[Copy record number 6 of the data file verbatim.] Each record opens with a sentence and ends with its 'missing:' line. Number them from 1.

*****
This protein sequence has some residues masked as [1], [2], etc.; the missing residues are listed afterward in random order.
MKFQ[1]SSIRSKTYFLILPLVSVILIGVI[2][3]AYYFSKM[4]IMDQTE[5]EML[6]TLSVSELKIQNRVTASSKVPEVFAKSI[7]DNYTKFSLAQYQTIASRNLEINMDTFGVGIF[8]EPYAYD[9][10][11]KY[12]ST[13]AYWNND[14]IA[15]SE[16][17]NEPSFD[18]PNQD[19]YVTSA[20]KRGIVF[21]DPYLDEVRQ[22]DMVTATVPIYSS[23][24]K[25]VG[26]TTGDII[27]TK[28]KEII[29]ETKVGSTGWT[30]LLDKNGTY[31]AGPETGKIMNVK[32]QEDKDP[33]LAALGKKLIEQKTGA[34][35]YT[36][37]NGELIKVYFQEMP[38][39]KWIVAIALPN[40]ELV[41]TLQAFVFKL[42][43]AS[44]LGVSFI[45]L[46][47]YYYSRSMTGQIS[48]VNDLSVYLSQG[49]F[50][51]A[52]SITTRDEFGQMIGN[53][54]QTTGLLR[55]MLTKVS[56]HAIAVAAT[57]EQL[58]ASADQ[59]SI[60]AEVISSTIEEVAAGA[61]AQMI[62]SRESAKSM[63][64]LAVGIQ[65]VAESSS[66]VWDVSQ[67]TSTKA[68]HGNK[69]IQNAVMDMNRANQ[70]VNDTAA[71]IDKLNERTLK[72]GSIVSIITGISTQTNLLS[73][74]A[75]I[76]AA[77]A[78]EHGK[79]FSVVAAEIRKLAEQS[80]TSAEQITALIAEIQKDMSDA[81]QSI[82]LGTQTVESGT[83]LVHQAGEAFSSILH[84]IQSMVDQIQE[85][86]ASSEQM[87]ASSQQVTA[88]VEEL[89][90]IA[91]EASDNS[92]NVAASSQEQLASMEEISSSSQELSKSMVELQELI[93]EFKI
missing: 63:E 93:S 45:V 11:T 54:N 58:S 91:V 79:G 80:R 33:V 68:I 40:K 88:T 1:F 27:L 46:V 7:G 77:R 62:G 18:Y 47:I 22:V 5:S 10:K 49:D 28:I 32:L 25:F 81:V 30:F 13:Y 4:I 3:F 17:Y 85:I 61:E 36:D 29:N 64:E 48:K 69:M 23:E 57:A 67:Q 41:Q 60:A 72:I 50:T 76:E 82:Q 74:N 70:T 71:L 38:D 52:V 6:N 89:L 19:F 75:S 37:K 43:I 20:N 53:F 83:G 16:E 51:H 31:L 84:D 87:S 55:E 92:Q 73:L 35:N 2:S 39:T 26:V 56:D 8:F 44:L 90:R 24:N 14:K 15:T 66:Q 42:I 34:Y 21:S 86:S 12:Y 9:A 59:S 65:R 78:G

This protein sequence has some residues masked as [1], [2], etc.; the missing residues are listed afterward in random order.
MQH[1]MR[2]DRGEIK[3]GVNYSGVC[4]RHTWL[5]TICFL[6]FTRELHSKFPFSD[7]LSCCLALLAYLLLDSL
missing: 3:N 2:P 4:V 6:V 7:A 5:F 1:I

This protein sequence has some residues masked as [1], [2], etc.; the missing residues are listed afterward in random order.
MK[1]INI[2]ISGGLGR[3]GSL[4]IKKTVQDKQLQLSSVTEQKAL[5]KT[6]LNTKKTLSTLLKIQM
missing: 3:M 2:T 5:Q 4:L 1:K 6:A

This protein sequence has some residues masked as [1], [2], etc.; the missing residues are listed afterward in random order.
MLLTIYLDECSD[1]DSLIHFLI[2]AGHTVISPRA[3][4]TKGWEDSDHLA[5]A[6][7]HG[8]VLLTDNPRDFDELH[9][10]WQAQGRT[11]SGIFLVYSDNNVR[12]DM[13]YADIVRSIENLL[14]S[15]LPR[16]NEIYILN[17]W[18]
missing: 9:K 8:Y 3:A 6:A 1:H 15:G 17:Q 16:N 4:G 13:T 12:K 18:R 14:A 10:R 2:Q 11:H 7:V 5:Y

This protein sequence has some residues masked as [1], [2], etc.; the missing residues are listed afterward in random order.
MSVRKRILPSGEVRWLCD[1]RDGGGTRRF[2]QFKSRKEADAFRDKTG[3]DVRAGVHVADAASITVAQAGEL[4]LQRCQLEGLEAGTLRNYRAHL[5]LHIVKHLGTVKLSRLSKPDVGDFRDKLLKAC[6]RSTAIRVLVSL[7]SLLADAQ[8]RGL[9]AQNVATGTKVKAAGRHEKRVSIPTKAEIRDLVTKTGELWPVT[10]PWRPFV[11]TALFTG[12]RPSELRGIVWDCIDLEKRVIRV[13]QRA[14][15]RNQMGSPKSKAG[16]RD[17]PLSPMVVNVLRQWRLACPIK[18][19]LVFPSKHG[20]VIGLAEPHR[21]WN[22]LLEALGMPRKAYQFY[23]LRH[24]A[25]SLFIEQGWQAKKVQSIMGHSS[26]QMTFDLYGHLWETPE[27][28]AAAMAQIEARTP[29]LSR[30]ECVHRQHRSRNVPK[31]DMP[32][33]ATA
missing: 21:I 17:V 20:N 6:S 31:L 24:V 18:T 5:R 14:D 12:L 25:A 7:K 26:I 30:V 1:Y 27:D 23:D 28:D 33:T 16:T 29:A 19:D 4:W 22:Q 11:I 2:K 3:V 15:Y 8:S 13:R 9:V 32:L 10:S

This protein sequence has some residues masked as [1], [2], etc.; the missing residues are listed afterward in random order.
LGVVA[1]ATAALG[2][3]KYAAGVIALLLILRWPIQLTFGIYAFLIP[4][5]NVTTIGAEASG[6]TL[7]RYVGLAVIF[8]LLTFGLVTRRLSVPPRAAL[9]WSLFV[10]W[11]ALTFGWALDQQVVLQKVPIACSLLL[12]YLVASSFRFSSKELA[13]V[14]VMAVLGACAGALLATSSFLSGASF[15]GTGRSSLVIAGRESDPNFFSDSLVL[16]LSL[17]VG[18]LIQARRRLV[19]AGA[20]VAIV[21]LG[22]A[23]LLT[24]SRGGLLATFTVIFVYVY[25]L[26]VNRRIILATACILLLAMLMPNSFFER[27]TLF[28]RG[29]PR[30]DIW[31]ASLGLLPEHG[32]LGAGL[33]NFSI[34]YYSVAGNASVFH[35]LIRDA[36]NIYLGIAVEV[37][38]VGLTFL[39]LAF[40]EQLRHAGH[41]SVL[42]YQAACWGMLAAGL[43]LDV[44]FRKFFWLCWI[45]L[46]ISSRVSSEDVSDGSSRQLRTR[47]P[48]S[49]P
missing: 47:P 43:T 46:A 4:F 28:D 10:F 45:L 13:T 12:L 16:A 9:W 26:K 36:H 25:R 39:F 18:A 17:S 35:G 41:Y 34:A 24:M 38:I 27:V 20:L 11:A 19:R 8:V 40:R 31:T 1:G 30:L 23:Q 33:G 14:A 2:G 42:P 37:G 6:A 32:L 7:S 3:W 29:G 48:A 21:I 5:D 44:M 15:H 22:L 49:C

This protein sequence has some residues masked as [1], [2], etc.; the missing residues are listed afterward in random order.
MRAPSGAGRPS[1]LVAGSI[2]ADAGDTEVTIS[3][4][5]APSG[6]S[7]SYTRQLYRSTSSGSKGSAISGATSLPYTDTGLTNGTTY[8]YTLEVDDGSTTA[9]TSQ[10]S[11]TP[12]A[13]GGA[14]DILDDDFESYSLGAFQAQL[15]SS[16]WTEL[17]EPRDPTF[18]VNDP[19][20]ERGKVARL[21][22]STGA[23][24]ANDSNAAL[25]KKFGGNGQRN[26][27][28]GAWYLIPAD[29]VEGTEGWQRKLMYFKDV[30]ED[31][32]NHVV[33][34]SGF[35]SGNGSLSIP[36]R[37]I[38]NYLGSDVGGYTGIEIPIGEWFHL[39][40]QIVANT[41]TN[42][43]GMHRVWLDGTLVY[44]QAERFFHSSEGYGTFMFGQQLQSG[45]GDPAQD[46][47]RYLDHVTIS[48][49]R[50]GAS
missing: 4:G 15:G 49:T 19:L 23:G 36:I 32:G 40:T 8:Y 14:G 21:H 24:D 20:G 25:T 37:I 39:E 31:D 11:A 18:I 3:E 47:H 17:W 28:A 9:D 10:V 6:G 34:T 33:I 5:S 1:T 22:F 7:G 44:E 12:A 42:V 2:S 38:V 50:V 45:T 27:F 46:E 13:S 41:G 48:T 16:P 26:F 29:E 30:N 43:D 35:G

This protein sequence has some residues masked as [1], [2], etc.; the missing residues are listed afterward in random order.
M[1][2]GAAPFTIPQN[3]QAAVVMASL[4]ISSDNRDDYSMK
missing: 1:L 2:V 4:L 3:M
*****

This protein sequence has some residues masked as [1], [2], etc.; the missing residues are listed afterward in random order.
LGVVA[1]ATAALG[2][3]KYAAGVIALLLILRWPIQLTFGIYAFLIP[4][5]NVTTIGAEASG[6]TL[7]RYVGLAVIF[8]LLTFGLVTRRLSVPPRAAL[9]WSLFV[10]W[11]ALTFGWALDQQVVLQKVPIACSLLL[12]YLVASSFRFSSKELA[13]V[14]VMAVLGACAGALLATSSFLSGASF[15]GTGRSSLVIAGRESDPNFFSDSLVL[16]LSL[17]VG[18]LIQARRRLV[19]AGA[20]VAIV[21]LG[22]A[23]LLT[24]SRGGLLATFTVIFVYVY[25]L[26]VNRRIILATACILLLAMLMPNSFFER[27]TLF[28]RG[29]PR[30]DIW[31]ASLGLLPEHG[32]LGAGL[33]NFSI[34]YYSVAGNASVFH[35]LIRDA[36]NIYLGIAVEV[37][38]VGLTFL[39]LAF[40]EQLRHAGH[41]SVL[42]YQAACWGMLAAGL[43]LDV[44]FRKFFWLCWI[45]L[46]ISSRVSSEDVSDGSSRQLRTR[47]P[48]S[49]P
missing: 47:P 43:T 46:A 4:F 28:D 10:F 45:L 13:T 12:L 16:A 9:W 26:K 36:H 25:R 39:F 18:A 17:S 35:G 41:Y 34:A 24:M 38:I 27:V 20:L 11:A 19:R 8:V 40:R 31:T 1:G 30:L 23:Q 33:G 14:A 2:G 42:P 37:G 6:A 32:L 7:S 3:W 29:G 48:A 21:I 5:D 44:M 15:H 22:L 49:C